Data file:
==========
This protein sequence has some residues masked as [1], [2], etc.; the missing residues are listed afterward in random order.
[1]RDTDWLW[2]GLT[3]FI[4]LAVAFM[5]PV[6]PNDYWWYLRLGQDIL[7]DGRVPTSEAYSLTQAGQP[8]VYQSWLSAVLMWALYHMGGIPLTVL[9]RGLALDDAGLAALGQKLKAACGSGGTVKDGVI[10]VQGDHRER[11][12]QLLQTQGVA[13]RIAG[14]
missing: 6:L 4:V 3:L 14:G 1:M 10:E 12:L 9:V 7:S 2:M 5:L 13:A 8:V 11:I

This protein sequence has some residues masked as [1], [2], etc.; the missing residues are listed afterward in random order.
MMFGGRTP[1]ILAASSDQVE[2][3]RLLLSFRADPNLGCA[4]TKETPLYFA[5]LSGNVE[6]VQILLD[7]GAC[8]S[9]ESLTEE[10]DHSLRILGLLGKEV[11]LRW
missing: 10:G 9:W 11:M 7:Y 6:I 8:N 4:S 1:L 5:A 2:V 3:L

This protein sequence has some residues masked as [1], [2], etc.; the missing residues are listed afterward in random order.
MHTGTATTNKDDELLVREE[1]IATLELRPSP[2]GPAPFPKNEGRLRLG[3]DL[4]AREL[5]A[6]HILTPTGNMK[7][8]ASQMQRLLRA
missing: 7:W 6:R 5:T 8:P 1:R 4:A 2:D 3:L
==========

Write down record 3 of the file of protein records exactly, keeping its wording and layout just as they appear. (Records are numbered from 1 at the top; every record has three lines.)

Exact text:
This protein sequence has some residues masked as [1], [2], etc.; the missing residues are listed afterward in random order.
MHTGTATTNKDDELLVREE[1]IATLELRPSP[2]GPAPFPKNEGRLRLG[3]DL[4]AREL[5]A[6]HILTPTGNMK[7][8]ASQMQRLLRA
missing: 7:W 6:R 5:T 8:P 1:R 4:A 2:D 3:L